He notes that the East Coast and West Coast of the United States as well as some parts of England are the travel destinations most frequently sought by the list's English-speaking subscribers, although many, like Sar, prefer to swap with friends in other Israeli cities for an easy change of scenery.
Isn't leaving your home in the care of someone else a gigantic risk? A lot of people fear that handing over their homes to a total stranger is a clear invitation for disaster, theft and negligence, and things can go wrong even when swapping with friends.
Sure, house swapping requires an adventurous spirit and a large element of trust, and it's not for the type of person who can't stand the idea of someone sleeping in their bed or touching their stuff. However, most of the people who have tried it say they had no problems with theft or malicious damages. In fact, visitors say they usually feel obligated to take even better care of their vacation house than their real homes.
Talpiot resident Sylvia Hareven, whose family of five swapped homes with a family in Zichron Ya'acov last year, suggested the mutual risk that each side took helped ensure that both sides played fair.
"Neither side risked more than the other," she notes. "When we first spoke on the phone, things just sounded right, and we decided to do it. You have to start off with a basic faith that you can trust each other."
That, along with some similar interests, made the swap a great success. Hareven and her kids had a great time on the beach, but she said the best treat of their vacation house was the bookshelf.
"The adults in both families spent the whole time reading each other's books. We were both interested in similar topics, but they had a lot of books we didn't."
OF COURSE, things don't always work out so well, and swappers are usually advised to take steps to protect their assets. Some will require a list of references from a potential visitor, and others may ask for a $1,000 deposit to cover potential damages. Agreeing beforehand about how to handle charges for telephone and utilities can also prevent misunderstandings later on.
Jerusalem resident Ruth Sheffer, who swapped homes with some friends in Rosh Pina several years ago, adds that she would make sure to set up an agreement to cover damages beforehand if she ever decided to swap again. One of her kids did accidentally do some damage to a baby bed during her otherwise positive experience.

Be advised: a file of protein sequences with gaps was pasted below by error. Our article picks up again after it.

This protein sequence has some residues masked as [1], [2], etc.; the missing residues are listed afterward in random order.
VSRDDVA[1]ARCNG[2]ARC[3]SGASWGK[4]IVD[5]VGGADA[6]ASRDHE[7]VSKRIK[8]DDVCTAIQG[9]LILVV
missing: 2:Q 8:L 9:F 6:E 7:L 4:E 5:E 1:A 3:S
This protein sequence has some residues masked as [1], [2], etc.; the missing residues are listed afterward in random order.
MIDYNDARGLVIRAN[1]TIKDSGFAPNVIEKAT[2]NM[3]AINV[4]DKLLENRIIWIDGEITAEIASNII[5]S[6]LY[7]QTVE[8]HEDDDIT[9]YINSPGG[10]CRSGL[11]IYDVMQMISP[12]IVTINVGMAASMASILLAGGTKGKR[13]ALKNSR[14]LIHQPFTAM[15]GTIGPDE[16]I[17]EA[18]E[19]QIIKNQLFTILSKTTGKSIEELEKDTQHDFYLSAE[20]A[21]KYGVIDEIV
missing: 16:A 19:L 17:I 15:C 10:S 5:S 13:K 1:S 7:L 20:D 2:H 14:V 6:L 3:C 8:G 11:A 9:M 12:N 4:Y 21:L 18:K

"We were lucky it wasn't anything serious, but I wish we had prepared for the possibility beforehand," she says.
Sar takes even greater precautions when she swaps homes. She insists she would only swap with other Chabad Hassidim, and only within Israel.
"That makes it a lot easier with kashrut and other religious issues," she says. "Also, I wouldn't be comfortable in another country if there was a problem at the house with the electricity or plumbing. When I am just a few hours away, I can easily call and fix any problems."
Sar recommends that swappers prepare a list of rules before their guests arrive, and set aside things that are off limits.
"You have to accept that people are going to be curious and rummage through your stuff, so if you don't want people looking at embarrassing baby pictures of your kids or playing on your computer, you should lock those away. You don't have to give them access to everything."
Sar also recommends giving clear directions about using things around the house, marking milk and meat utensils to make sure they don't get mixed up and explaining any peculiarities that a person would need to know to use the showers, appliances or house keys. If you also swap cars with your visitor, as many do, make sure to explain any quirk that could be an issue.
Despite all the potential for disaster, Hareven notes that virtually all house swapping stories seem to be good ones.
"Especially in the religious world, the community aspect seems to help keep people safe. But there is also the fact that the whole house swapping market is still relatively small. If everybody would start doing it, that could change quickly."